Morality and Law - LAWS6040

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Module delivery information

Location Term Level1 Credits (ECTS)2 Current Convenor3 2024 to 2025
Autumn Term 6 15 (7.5) Giacomo Fusco checkmark-circle


Block 1. Critical introduction to major theories of morality: virtue theory (incl. feminist ethics of care), deontological theory (incl. natural law theory and Kantian theory) and consequentialism (utilitarianism).
Block 2. A historical/contextual examination of the development of a particular moral concept; that of individual rights
Block 3. Oral presentations by students in pairs
Block 4. An analytical examination and critique of modern theories of rights and their relationship to law


Contact hours

Total Study Hours: 150
Private Study Hours: 130
Total Contact Hours: 20


All Law programmes.

Method of assessment

Main assessment methods

The module will be assessed by 100% coursework as follows:
Oral presentation, in pairs (40%)
Essay, 2500 words (60%)

Reassessment methods

The module will be reassessed by a reassessment instrument of an essay for 100%.

Indicative reading

Chapters/excerpts from the following books:
Waldron, J. ed., Theories of Rights (New York: Oxford University Press, 1984)
Simmonds, N. E. Central Issues in Jurisprudence: Justice, Law and Rights, Fourth edition, (London: Sweet and Maxwell, 2013)
Kant, I. Groundwork of the Metaphysics of Morals, any edition
Stuart Mill, J. Utilitarianism, any edition
Aristotle, The Nicomachean Ethics, any edition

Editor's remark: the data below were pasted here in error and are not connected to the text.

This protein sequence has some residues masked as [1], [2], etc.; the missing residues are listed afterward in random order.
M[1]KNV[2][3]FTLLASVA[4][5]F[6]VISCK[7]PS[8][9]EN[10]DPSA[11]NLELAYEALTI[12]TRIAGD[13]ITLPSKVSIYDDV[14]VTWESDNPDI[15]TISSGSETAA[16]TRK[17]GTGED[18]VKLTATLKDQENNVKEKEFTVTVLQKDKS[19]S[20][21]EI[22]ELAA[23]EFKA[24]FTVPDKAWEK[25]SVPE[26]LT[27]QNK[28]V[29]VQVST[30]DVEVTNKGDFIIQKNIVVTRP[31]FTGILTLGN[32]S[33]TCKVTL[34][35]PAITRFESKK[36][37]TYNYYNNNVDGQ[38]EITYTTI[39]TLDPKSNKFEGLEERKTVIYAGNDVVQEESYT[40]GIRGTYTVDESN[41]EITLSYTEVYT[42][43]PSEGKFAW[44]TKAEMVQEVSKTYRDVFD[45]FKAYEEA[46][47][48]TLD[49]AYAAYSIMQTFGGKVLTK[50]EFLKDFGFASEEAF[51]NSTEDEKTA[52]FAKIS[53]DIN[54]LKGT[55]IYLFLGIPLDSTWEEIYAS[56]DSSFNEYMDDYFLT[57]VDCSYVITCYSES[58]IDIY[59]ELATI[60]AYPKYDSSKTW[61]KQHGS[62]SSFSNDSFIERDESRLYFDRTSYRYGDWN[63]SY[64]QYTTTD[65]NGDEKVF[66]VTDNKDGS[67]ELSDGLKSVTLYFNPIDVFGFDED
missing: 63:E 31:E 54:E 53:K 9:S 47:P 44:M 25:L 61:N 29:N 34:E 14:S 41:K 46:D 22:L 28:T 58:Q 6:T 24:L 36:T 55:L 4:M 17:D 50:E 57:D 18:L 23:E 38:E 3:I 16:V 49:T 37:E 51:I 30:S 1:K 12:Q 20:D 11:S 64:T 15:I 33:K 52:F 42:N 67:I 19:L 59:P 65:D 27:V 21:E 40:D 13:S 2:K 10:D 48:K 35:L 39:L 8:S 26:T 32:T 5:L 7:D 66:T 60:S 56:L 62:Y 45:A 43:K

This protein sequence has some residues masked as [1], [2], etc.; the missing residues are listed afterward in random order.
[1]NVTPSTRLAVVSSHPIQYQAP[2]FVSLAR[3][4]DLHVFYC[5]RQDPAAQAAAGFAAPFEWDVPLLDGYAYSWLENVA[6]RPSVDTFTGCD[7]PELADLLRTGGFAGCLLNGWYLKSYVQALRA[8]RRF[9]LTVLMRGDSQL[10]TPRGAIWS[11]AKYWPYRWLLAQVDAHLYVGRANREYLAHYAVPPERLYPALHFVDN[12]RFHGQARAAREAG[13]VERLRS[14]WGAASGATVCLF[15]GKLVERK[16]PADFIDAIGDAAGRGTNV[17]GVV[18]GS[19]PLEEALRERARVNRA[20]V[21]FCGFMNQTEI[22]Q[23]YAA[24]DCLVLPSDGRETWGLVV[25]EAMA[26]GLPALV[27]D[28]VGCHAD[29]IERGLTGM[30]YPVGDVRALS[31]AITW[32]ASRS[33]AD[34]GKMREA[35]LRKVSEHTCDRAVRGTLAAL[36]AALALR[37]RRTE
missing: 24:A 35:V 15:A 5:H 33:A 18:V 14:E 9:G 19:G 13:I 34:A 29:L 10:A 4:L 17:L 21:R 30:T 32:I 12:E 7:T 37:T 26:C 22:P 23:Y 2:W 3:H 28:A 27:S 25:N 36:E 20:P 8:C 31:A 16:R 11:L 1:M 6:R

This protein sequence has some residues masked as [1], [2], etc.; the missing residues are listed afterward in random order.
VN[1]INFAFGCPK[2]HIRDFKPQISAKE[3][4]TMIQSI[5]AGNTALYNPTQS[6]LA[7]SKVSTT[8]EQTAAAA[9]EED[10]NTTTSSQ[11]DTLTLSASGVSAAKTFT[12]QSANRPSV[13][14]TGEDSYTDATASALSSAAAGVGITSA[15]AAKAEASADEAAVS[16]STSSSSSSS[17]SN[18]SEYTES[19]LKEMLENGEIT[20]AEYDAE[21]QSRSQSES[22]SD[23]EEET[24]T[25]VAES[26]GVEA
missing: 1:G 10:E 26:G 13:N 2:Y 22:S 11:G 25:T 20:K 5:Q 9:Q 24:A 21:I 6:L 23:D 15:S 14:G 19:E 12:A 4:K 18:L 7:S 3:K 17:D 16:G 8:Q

Noddings, N. The Ethics of Care, any edition
Locke, J. The Second Treatise on Government, any edition
Curran, E. Reclaiming the Rights of the Hobbesian Subject (Basingstoke: Palgrave, 2007)
Hobbes, T. Leviathan, ed C B Macpherson, (Penguin classics 1968) (or any other edition)
Skinner, Q. Hobbes and Republican Liberty (Cambridge: Cambridge University Press, 2008)
Hohfeld, W. Fundamental Legal Conceptions (New Haven: Yale University Press, 1919)
Hacker and Raz eds. Law, Morality and Society (Oxford: Clarendon Press, 1977)
Macormick, N. Legal Right and Social Democracy (Oxford: Clarendon Press, 1982)
Kramer, Simmonds and Steiner eds. A Debate over Rights (Oxford: Oxford University Press, 1998)

See the library reading list for this module (Canterbury)

Learning outcomes

The intended subject specific learning outcomes.
On successfully completing the module students will be able to:

1. Understand the historical development of a key moral and political concept and its complex relationship to law and theories of law.
2. Demonstrate knowledge of the ways that the notion of morality has been analysed within moral philosophy and how various moral theories
have affected the development of law.
3. Analyse and understand the historical and political development of the notion of a right.
4. Analyse, evaluate and engage with the arguments that are used to justify, defend and attack the notion of individual rights.
5. Critically evaluate and analyse the ways in which rights have been understood and incorporated into law.
6. Demonstrate an understanding of the ways in which theories of rights intersect law, moral philosophy and political theory.
7. Demonstrate conceptual analysis of the complex notion of 'individual rights' and appreciate its significance for law, political theory and
moral philosophy.

The intended generic learning outcomes.
On successfully completing the module students will be able to:

1. Analyse and evaluate complex material across several disciplines (law, theory of law, moral philosophy, history of philosophy).
2. Demonstrate understanding, analysis and argumentation in a written piece of work, using a variety of legal and non-legal sources.
3. Discuss complex ideas and arguments


  1. Credit level 6. Higher level module usually taken in Stage 3 of an undergraduate degree.
  2. ECTS credits are recognised throughout the EU and allow you to transfer credit easily from one university to another.
  3. The named convenor is the convenor for the current academic session.
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